Updated: Aug 3, 2020
Kayla Brittan (The Justice Desk's Operations Manager)
A few days ago I bought a new pair of crisp, flat, white running shoes. I cannot tell you how many times I have been complimented about them. They are the latest style, so it doesn’t surprise me that people have commented on them. However, the reason I bought them may actually surprise you.
It is not merely ‘fashion’ or ‘preference’ that led me to buying these shoes but rather a need to feel secure. I use public transport to get to work and it involves walking as well - at one point along a busy stretch of road that can quickly change into a quiet stretch of road the later it gets. After only 2 days of walking this very 'normal' road, in a 'normal' area - I decided I needed a flat pair of shoes to get to work.
This was because this stretch of road (much like many of the others I’ve travelled on), left me constantly at risk of being catcalled, objectified, followed and laughed at by men, at any visible signs of fear or discomfort. Sadly, in this modern era, being a woman is still synonymous with feeling unsafe on a regular basis.
So why did I really buy my new shoes? I like the way they look but I love the fact that I can run in them. At a moment’s notice I can run. At a moment’s notice I can try and run away at any sign of danger- I can run to or from the office when a group of men start yelling out at me when I’m walking alone.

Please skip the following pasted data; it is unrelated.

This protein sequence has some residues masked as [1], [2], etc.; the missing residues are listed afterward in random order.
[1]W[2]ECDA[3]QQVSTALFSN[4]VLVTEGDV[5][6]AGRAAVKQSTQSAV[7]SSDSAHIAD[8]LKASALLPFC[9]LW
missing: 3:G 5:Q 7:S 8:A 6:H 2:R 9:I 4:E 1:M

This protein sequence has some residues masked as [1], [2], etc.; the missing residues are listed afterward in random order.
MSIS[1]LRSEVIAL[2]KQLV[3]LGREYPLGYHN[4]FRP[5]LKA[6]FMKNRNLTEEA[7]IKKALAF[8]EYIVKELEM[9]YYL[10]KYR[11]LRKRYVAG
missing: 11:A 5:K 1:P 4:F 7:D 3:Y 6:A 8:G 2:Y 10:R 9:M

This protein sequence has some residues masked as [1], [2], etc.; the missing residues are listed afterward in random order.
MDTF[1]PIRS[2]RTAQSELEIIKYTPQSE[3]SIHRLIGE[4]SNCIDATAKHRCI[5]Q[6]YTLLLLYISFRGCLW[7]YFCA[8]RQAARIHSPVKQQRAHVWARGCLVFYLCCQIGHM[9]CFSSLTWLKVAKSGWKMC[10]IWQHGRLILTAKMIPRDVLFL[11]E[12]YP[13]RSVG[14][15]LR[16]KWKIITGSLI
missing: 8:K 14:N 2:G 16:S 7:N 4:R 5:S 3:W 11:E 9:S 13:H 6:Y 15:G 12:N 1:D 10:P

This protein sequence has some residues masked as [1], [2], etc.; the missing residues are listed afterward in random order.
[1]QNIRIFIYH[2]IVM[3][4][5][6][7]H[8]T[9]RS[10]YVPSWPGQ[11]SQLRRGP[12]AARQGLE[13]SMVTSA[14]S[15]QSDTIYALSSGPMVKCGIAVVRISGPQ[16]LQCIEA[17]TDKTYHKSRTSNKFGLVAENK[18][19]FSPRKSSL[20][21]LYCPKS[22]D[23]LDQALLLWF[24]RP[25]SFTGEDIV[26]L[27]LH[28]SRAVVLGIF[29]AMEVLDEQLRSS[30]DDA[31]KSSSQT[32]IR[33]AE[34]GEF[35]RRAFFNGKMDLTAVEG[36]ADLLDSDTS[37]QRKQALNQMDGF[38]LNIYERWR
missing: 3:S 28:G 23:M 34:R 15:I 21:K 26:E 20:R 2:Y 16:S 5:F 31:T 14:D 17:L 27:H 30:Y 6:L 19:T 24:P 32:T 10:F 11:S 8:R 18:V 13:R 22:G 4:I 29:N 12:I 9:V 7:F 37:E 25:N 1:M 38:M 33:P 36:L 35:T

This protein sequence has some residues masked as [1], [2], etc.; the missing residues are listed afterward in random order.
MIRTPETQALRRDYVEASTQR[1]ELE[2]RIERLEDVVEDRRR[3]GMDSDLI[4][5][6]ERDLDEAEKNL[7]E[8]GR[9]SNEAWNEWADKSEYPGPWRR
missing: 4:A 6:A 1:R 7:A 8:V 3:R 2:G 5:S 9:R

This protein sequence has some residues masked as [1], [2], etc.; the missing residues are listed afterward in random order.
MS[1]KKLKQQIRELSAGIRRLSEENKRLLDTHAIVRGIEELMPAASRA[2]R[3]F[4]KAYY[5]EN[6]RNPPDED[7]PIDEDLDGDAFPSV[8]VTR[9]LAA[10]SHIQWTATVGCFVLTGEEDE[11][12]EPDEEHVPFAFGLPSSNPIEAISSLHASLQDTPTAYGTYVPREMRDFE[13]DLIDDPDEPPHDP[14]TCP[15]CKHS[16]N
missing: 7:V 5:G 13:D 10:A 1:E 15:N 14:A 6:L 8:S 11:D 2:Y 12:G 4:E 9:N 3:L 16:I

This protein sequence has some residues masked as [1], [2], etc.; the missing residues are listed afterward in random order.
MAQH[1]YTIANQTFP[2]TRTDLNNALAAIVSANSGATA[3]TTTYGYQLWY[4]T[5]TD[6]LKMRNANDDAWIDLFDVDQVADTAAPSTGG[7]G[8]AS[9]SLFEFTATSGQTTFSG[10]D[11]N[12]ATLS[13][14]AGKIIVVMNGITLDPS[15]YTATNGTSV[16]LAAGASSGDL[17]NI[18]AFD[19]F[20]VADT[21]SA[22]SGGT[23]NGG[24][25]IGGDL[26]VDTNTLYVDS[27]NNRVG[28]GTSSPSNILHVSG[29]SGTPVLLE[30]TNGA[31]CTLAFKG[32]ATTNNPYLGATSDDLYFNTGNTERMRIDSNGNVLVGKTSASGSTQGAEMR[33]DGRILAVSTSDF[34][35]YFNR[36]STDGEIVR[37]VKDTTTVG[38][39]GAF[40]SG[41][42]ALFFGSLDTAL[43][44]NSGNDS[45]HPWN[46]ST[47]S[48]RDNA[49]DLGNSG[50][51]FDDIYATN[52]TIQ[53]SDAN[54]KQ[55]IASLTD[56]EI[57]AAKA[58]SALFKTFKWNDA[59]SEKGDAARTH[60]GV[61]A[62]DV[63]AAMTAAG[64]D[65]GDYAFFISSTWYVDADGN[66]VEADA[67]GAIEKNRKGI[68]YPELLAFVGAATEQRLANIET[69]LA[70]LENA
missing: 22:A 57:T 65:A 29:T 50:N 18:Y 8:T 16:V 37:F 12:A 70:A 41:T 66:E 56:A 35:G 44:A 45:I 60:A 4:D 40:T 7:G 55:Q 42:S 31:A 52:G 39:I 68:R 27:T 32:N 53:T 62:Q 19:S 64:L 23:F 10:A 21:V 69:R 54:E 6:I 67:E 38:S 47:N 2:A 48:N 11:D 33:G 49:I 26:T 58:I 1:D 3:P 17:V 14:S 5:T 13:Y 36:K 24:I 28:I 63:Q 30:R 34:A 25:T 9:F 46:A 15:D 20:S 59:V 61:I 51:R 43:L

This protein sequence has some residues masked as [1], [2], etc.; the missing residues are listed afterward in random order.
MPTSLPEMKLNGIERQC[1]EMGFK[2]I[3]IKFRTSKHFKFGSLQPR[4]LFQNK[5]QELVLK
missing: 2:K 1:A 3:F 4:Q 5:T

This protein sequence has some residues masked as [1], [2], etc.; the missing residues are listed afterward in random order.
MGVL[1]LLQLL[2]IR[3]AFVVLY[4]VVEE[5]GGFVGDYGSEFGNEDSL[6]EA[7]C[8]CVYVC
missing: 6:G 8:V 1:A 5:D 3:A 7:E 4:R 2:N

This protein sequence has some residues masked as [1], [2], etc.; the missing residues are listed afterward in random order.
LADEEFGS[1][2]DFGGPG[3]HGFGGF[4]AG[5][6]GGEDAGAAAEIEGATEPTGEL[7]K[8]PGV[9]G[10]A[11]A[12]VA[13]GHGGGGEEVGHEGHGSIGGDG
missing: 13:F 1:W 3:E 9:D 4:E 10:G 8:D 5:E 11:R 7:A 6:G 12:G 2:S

I can imagine many, if not all, women can relate. Do you know that an everyday occurrence involves scoping out an area I plan to walk in? I assess what a man is carrying (can it weigh him down if we both run?). I look at whether he is alone or in a crowd. I look for exit points and in some cases other woman - our eyes often meeting as a form of silent solidarity and visible fear relief. And that is only the half of it. My ‘paranoia’ as some may call it, stems from 26 years of being a woman. Twenty-six years of hearing stories from other women. Twenty-six years of experiencing men and their derogatory treatment of myself, my friends, my family and the women around me.
Imagine walking with your heart beating inside of your chest and a dry mouth because you are afraid to walk to work or home? Imagine feeling relieved to see another female walking with you (a stranger in most cases) because now you at least have another ally.
It is not an ego boost, it is not a compliment, it is a disrespectful form of objectification that causes discomfort and can often lead to aggression from the ‘catcaller’ if you do not respond or if you respond in a way that does not suit them.
I have ignored it. I have yelled and screamed back. I have asked them to stop. I have introduced myself to remind them I am a human being much like themselves. Sometimes it stops, sometimes I get called profanities - other times I have been told I am looking for attention. In most cases I am laughed at, tormented and there have been times where I have been followed until I acknowledge them and their vile comments about my body.
Let me appease the masses, by all means - ‘not all men’, but those of you who ‘don’t do such things’, CALL OUT YOUR BROTHER’S, FATHERS, SONS, FRIENDS, GRANDFATHER’S, AND ANY MAN FOR THAT MATTER BECAUSE NO ONE SEEMS TO BE LISTENING TO US! Just do something to help change this. Stop justifying these actions by calling us 'attention-seeking' or by saying ‘not all men’ because I can almost guarantee, that when it comes to whether a woman has felt objectified, then yes, we can say ‘all women’.
So to end off with, it is not just a pair of shoes.
It’s a fear-driven response to men and their actions. Gender based violence, abuse and torment is real. It’s happening. And we need you to help us stop it. We need to stop these men! Oh sorry I forgot - ‘not all men’.